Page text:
The National Association for Law Placement has completed its fourth comprehensive survey of associate compensation with the 1998 Associate Salary Survey report. Over 700 firms (nearly one- third of which had 50 or fewer attorneys) provided salary information as of January 1, 1998. Because of the rapidly changing market, a supplemental survey of the larger firms was conducted in August 1998 to compile the most current information on base salaries for Class of 1998 associates.
The median salary for first-year Class of 1997 associates as of January 1, 1998 ranged from $39,500 in firms of 2-10 attorneys to $75,000 in firms of 251 attorneys or more, with a first-year median for all participating firms of $65,000. By August of 1998, the supplemental survey revealed that base salaries for incoming associates ranged from $46,000 to $110,000, with a median of $72,500.
In large firms of 251 or more attorneys, the median first year salary has climbed from $70,000 in 1996 to $85,000 in August 1998.
As expected, each year of associate experience brings several thousand dollars in increased compensation: median salaries for eighth-year associates ranged from $85,000 in small firms to $113,500 in large firms, with a median for all participating firms of $95,000.
The volume of data allowed analyses for 35 individual cities as well as many additional states and regions not encompassed by those cities. These analyses reveal a wide range of law firm compensation. For example, the median salary for first-year Class of 1997 associates in all firms of over 251 attorneys in the Northeast was $76,500, with reported salaries ranging from $55,000 to $101,000. For firms of 251 or more in the West, the median first-year salary was $80,000, with reported salaries ranging from $53,000 to $98,000. In comparison, while a new associate in a large firm in Los Angeles might earn in excess of $80,000, the median salary for a new associate in Phoenix, Arizona was $60,000. Contrasts between large cities and smaller metropolitan areas are also evident. For example, the median salary for a third-year associate in New York City was $102,000; for firms reporting from other areas of New York State, the median was $61,000.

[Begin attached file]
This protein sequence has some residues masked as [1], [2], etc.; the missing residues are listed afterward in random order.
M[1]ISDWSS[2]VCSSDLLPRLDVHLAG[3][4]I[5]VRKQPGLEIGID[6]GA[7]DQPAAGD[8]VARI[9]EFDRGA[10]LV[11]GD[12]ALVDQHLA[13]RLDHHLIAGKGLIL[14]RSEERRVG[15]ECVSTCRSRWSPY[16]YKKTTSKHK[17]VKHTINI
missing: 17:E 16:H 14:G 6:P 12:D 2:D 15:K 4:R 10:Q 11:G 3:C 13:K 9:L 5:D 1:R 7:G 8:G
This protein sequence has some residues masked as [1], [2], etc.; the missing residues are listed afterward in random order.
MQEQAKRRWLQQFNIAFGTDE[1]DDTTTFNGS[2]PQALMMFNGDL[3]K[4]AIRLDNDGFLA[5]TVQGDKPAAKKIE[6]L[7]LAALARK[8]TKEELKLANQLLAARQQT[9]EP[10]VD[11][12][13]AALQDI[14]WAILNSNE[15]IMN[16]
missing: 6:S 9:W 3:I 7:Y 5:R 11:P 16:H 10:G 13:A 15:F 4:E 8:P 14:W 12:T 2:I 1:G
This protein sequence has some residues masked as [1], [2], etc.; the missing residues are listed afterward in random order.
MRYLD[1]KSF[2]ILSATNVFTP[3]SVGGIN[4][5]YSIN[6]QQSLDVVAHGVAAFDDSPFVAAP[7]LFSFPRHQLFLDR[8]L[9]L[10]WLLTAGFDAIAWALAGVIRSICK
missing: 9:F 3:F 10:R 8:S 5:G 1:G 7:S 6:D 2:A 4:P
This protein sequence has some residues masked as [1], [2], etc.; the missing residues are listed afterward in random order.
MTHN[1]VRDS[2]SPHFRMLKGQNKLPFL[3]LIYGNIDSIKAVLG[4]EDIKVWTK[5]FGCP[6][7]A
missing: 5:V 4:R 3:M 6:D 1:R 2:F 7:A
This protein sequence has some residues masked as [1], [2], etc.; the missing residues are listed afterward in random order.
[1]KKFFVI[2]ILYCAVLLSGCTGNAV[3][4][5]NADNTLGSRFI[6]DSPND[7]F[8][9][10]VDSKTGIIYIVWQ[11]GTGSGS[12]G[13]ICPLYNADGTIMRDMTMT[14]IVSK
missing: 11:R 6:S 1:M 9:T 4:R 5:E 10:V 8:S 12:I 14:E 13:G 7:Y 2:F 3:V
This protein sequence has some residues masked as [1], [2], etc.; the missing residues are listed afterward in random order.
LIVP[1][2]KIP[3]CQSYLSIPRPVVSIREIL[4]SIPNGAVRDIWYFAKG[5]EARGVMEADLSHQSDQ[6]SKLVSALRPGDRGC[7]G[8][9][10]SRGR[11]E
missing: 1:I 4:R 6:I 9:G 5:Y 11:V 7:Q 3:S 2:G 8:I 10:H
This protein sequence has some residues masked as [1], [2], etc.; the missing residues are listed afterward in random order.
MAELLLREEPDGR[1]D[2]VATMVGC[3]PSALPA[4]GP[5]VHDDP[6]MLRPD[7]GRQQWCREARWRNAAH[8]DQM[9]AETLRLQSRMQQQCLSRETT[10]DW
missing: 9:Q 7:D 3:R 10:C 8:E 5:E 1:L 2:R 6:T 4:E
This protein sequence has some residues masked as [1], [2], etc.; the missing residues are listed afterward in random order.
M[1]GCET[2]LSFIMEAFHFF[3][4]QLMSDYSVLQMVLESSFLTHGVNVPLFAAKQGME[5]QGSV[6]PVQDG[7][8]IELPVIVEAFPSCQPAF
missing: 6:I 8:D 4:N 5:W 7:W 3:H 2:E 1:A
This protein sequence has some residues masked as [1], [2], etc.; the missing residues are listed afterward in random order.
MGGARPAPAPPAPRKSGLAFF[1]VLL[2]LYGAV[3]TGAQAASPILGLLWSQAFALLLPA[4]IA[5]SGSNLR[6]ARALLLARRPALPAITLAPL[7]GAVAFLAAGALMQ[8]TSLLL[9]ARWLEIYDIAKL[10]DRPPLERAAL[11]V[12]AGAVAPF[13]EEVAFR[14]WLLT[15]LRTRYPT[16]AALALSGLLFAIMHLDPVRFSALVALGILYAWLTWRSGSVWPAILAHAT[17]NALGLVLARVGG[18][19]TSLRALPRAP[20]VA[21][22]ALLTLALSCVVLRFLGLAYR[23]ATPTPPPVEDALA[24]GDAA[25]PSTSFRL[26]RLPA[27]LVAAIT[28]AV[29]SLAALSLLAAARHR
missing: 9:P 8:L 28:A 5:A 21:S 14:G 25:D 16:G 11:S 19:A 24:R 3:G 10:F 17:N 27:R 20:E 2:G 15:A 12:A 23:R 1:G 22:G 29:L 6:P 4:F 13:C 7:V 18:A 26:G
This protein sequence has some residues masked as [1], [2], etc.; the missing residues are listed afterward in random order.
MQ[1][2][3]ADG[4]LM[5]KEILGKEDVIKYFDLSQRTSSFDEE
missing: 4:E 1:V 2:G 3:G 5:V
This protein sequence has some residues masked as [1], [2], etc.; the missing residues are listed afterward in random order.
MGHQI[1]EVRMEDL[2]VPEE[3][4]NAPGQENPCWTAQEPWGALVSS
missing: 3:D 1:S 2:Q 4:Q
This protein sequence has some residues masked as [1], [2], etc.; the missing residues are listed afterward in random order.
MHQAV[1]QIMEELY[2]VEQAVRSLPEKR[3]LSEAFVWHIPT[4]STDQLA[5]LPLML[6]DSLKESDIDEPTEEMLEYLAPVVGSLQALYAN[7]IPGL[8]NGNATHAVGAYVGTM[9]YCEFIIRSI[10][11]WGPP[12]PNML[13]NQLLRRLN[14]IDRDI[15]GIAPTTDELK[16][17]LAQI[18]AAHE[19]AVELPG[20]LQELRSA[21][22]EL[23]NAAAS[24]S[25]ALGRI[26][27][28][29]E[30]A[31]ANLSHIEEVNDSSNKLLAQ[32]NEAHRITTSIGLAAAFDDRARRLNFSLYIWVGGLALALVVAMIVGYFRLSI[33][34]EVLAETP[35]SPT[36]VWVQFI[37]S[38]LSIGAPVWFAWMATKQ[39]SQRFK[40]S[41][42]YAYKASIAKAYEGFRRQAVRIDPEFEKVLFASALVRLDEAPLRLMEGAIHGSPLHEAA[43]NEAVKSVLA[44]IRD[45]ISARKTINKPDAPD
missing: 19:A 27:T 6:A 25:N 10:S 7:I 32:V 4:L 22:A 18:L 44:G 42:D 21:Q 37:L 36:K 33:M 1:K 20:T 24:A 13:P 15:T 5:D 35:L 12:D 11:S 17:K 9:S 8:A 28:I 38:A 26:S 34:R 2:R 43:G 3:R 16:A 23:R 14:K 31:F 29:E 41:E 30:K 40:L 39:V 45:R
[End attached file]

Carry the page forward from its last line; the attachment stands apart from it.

The survey also reports the aggregate compensation and bonus systems at participating firms, including new information on the prevalence and size of bonuses for prior judicial clerks. Aggregate compensation includes bonuses in addition to base pay. For first- year associates aggregate compensation ranged from $33,187 to $122,850 nationwide. Among the findings regarding bonus systems: 50.6% of firms use a discretionary basis as one means of determining eligibility for bonuses. Two-thirds of firms of 2-10 do so, compared with 45.8% of firms of 251 or more attorneys. Many firms (44.5%) use "meeting fixed goals" as a determinate of eligibility, and for this factor the frequency is reversed — 30.3% of small firms consider this factor, while 53.7% of the largest firms do so. Bonus amounts were based on various factors, the most common of which were merit/performance (68.2% of offices offering associates bonuses), billable hours (51.6%), and discretion (42.9%). About one-quarter of the firms reported paying a bonus to prior judicial clerks, with large firms most likely to offer bonuses. Bonuses of $5,000-$10,000 were most typical.
Median Starting Salaries by Associate Year and Firm Size
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